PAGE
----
Planet 'Neptune' 24766000 1e26
Planet 'Pluto' 1150000 1e22"

In a nutshell, our DSL Creation and Usage has us:

  1. Split the DSL text so as to create a list of tokens that our Parser Function can consume.
  2. Parse our split strings to create the Planetary System Info record via the Parser Function.
  3. Consume the Planetary System Info Records by our Expecto-Unit-Tested AstroSharp.Core functions to compute various celestial quantities.

Let’s use an extremely simple, yet complete, example for our DSL text to develop a solution.

"PlanetarySystem 'Solar' 
Star 'Sol' 7e8 2e30
Planet 'Earth' 6378000 6e24"

The Splitter Module

We split our DSL text on the basis of:

  1. Single Spaces [ ‘ ’ ]
  2. Tabs [ ‘\t’ ]
  3. New Lines [ ‘\n’ ]
  4. Single Quotes [ ‘\‘’]
  5. Carriage Returns [ ‘\r’ ]

These are represented by the char array splitters. The split function, does exactly what it’s supposed to do and more: it splits the input text by the splitters, removes the empty entries and returns a list of the split inputs.

We isolate our splitting functionality in a separate module called Splitter. Altogether, this module looks something like:

The output from the split function on our simple DSL example looks like:

["PlanetarySystem"; "Solar"; "Star"; "Sol"; "7e8"; "2e24"; "Planet"; "Earth"; "6378000"; "6e24"]

The Parser Utility Module

To help us with parsing values with scientific notations like 2e30, we need to employ the use of some helper functions that we keep in the ParserUtility module.

The one function defined in this module checks if the string is in the scientific notation form or as a stringified int and converts it into a BigRational accordingly.

The Parser Function

The parser function is a recursive function that consumes the list of split strings of the DSL text from the splitter to create the Planetary System Info starting from an Empty Planetary System Info record into a complete one.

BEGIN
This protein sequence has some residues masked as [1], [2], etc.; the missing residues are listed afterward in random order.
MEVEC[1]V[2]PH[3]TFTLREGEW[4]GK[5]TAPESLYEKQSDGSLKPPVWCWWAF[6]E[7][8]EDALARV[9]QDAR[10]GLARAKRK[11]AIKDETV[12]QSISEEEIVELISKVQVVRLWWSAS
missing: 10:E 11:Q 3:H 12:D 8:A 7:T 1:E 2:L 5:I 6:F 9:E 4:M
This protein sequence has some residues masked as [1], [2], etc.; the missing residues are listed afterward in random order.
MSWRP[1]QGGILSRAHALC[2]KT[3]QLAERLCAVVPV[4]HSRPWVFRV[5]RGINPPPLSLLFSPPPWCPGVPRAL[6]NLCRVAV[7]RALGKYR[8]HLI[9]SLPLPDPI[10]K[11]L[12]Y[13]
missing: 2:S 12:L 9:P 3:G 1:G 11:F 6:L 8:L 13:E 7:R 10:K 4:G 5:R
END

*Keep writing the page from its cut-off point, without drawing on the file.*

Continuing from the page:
The parser function’s signature looks like:

let rec parsePlanetarySystem (planetarySystem : PlanetarySystemInfo) 
(listOfStrings : string list)
: PlanetarySystemInfo
...

The first input, planetarySystem, is responsible for maintaining state of the baking Planetary System between recursive calls. The second input, listOfStrings, is the list representing the strings left to be parsed to create our Planetary System.

Without further ado, here is the full code of the PlanetarySystemParser module that contains the parser function and all its accoutrements.

The intention is to modularize the main ‘parsePlanetarySystem’ function to rely on two mutually recursive functions ‘parseStarInfo’ and ‘parsePlanetInfo’ that create and update the planetary system with Stars and Planets respectively.

These two functions then call back into ‘parsePlanetarySystem’ function and continue till all the split strings are successfully incorporated and we have desired PlanetarySystemInfo record starting off with using an empty PlanetarySystemInfo.

As you can see here, we have made good use of pattern matching on the expected DSL format i.e. name - mass - radius in case of the StarInfo and PlanetInfo and just the name in case of the PlanetarySystemInfo to create constitutes of the planetary system. If a match isn’t found, we fail with a parser specific exception. In a future post, I want to highlight the use of Railway Oriented Programming into this mix.

The Result

We store the text to parse into a DSL into a variable and call the PlanetarySystemParser module’s createPlanetarySystem method to get our final result.

We go from:

"PlanetarySystem 'Solar' 
Star 'Sol' 7e8 2e24
Planet 'Earth' 6378000 6e24"

To our well formed Planetary Info Record:

{Name = "Solar";
Star = {Name = "Sol";
Radius = 2000000000000000000000000N;
Mass = 700000000N;};
Planets = [{Name = "Earth";
Radius = 6378000N;
Mass = 6000000000000000000000000N;}];}

Now, that’s nothing short of AWESOME. As mentioned before, we can do some cool stuff with this record type such as computing the following:

Gravitation Force Between Two Planets:

Gravitational Acceleration of a Body on the Surface of a Planet:

Orbital Period of a Planet around a Star given by Kepler’s Third Law:

Conclusion

In this blogpost we created a simple, albeit complete, Planetary System DSL and it’s associated parser from scratch that takes some text and creates a record representing the star and planets associated with the Planetary System.

Building a DSL in a Functional-First language such as F# is significantly easier than going the Imperative or Object Oriented route solely because of Algebraic Data Types and Pattern Matching.

Hopefully the code wasn’t too challenging to follow. Any feedback will be greatly appreciated. The code associated with this tutorial can be found here.